2. Egg Substitutes

Eggs are often used as a binding or leavening agent in recipes, but there are some alternatives that can work just as well. The following egg substitutes are recommended by the Food Allergy and Anaphylaxis Network as great food allergy alternatives for eggs:

  • For binding
    • 2 tablespoons of fruit puree (such as mashed bananas and apple sauce)
    • 1 tablespoon of ground flaxseeds with 3 tablespoons of water
  • For leavening and binding
    • 1.5 tablespoons of water, 1.5 tablespoons of oil and 1 teaspoon of baking powder
    • 1 teaspoon of baking powder, 1 tablespoon of water and 1 tablespoon of vinegar
    • 1 packet of gelatin and 2 tablespoons of warm water (mix when ready to use)
    • 1 teaspoon of yeast dissolved in 1/4 cup of water (11)

There is also a potato-based commercial egg substitute from Ener-G Foods on the market. When mixed with water, this egg alternative mimics eggs in baked goods like cookies, muffins and cakes, making it a potentially helpful food allergy alternative.

3. Almond and Sunflower Seed Butter

The easiest and most common peanut butter alternative is almond butter. Almond butter is simply ground almonds, and there are many vital health benefits of almonds nutrition. Almonds are low in saturated fatty acids, rich in unsaturated fatty acids, and contain filling fiber, unique and protective phytosterol antioxidants, vitamins like riboflavin and trace minerals, such as magnesium.

Sunflower seed butter is also a great substitute for peanut butter that contains healthy fats and proteins. Plus, sunflower seed butter is free of tree nuts too, which is another common food allergy, making it a one of the most versatile food allergy alternatives. In fact, research shows that sunflower seed butter is an uncommon allergy. (12)

It provides plenty of protein and is loaded with vitamin E and magnesium. It also contains a good amount of omega-6 fatty acids. Because most people have way too many omega-6s in their diets and not enough omega-3s, don’t go overboard with sunflower seed butter (just have enough to enjoy the taste), and balance out the omegas by consuming omega-3 foods like chia seeds, fish oil, flaxseeds and hemp seeds.

4. Flaxseeds, Chia Seeds, Pumpkin Seeds and Sunflower Seeds

Nuts are a great snack because they’re high in omega-3 fatty acids and help control inflammation, boost brain function and improve cardiovascular health. The best food allergy alternatives for tree nuts are other foods that are high in 0mega-3s — this way you get the just about the same nutritional benefits.

Seeds make for a great snack packed with nutritional value. Try flaxseeds, chia seeds, pumpkin seeds and sunflower seeds. Research published in Current Allergy and Asthma Reports suggests that there is an association of peanut allergy with allergies to legumes, tree nuts, seeds, fruits and pollen. (13) Because of this common cross-reactivity, check with your allergist before using seeds as a nut alternative just to be safe.

5. Gluten-Free Flours/Grains

There are many flours that don’t contain wheat and can easily be used as an alternative in baking. Wheat-free and gluten-free flours include coconut flour, almond flour, spelt flour, oat flour and rice flour. Coconut flour is high in fiber and healthy fats. Its easily used by the body for energy and helps support a healthy metabolism while balancing blood sugar levels. A study published in the British Journal of Nutrition found that the glycemic index of coconut flour-supplemented foods decreased with increasing levels of coconut flour, which is probably due to its high dietary fiber content. (14)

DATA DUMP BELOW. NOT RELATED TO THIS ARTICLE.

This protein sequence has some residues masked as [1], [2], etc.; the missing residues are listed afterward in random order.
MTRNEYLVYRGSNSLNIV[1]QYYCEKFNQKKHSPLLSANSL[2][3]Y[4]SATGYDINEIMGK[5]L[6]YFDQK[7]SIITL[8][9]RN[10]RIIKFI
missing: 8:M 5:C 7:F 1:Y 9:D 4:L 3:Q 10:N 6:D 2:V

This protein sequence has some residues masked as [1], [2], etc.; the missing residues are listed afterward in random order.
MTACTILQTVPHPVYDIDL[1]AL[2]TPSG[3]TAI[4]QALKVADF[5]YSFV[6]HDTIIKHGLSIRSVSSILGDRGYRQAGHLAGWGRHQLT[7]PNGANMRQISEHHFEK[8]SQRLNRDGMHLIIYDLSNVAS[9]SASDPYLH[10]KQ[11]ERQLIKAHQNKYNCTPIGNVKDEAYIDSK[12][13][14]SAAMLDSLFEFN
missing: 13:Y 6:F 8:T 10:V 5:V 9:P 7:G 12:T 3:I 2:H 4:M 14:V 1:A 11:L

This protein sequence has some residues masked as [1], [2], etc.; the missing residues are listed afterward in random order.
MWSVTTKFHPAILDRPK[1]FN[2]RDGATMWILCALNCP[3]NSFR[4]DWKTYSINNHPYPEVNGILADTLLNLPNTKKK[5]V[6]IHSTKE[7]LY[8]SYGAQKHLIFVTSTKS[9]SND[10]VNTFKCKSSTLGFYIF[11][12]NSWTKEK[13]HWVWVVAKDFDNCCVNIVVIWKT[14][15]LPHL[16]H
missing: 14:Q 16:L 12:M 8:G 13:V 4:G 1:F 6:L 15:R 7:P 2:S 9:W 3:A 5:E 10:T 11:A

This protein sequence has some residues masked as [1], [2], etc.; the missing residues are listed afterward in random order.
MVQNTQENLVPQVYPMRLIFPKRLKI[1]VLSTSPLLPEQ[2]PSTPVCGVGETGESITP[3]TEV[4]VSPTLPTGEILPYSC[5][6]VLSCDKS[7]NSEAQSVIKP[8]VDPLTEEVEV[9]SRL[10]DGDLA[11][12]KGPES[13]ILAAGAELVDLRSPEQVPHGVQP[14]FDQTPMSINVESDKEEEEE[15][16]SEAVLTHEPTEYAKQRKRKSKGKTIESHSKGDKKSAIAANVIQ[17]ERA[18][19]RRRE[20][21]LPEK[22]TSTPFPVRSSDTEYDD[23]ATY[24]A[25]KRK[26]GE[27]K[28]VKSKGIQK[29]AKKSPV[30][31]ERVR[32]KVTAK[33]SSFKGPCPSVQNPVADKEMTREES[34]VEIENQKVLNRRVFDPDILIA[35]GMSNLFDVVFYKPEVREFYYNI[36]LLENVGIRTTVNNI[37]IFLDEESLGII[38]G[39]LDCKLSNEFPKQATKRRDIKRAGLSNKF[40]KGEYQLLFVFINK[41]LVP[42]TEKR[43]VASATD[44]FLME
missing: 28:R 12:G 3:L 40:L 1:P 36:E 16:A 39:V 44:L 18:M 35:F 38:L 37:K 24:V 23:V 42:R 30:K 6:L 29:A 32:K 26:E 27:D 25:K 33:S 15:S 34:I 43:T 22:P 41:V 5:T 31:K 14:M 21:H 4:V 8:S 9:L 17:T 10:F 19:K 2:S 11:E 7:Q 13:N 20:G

Another great option is finely ground almond meal flour, which is packed with L-arginine, magnesium, copper, manganese, calcium and potassium. Almond flour works well in recipes for baked goods, and it even has cholesterol-lowering effects. (15)

There are also food allergy alternatives for wheat pasta and bread. There are brown rice and quinoa pastas on the market today, which have very similar textures and tastes to wheat pasta, especially if you use them with sauce. Gluten-free breads contain a combination of buckwheat, chickpeas, millet, potato, rice and tapioca flour — all safe food allergy alternatives for someone with a wheat allergy.

6. Protein Foods

Eating finned fish and shellfish is beneficial because they’re good sources of protein and omega-3 fatty acids. Protein is used in every single cell of the body and is critical for building muscle mass, helping balance hormones naturally and supporting neurological function. If you’re allergic to fish, you can get your daily dose of protein from eggs, raw dairy (like yogurt and kefir), grass-fed meat and organic poultry. If you follow a vegetarian or vegan diet, plant-based protein foods include lentils, black beans and natto.

Although wild-caught fish is an excellent way to consume omega-3 fatty acids, there are a number of other foods that can give you similar health benefits. Walnuts are an excellent source of these healthy fats, as are flaxseeds and chia seeds. Chia seeds, for example, are composed of protein, fats, carbohydrates, high dietary fiber, vitamins and minerals. They contain a high amount of antioxidants and support the heart and digestive system. There are plenty of chia seed recipes that provide many of the health benefits that you may be missing because of a fish allergy. (16)

7. Lentils and Quinoa

Soybeans are typically eaten by people who follow vegetarian or vegan diets and use soy as their source of protein or as a meat alternative. Three easy ways to get protein from meat-free foods are consuming legumes (such as lentils), beans and grains (such as quinoa). Lentils are high in protein, rich in nutrients and have a hearty, dense texture. Quinoa is one of the healthiest grains on the market; it’s hardy and nutrient-dense — adding protein, fiber, and a host of vitamins and minerals to your diet. Quinoa recipes are easy to prepare because the grain only takes 15 minutes to prepare, making this a simple way to get plenty of protein without eating soybeans.


Final Thoughts on Food Allergy Alternatives

  • Food allergies affect approximately 5 percent of children under the age of 5 years old and 4 percent of teens and adults.
  • 90 percent of food allergies are caused by eight foods: milk, eggs, peanuts, tree nuts, wheat, fish, shellfish and soybeans.
  • There are many food allergy alternatives currently available on the market that make it easier for people to avoid their food allergens (which is the only cure for a food allergy).

Read Next: 7 Proven Benefits of Quercetin (#1 is Incredible)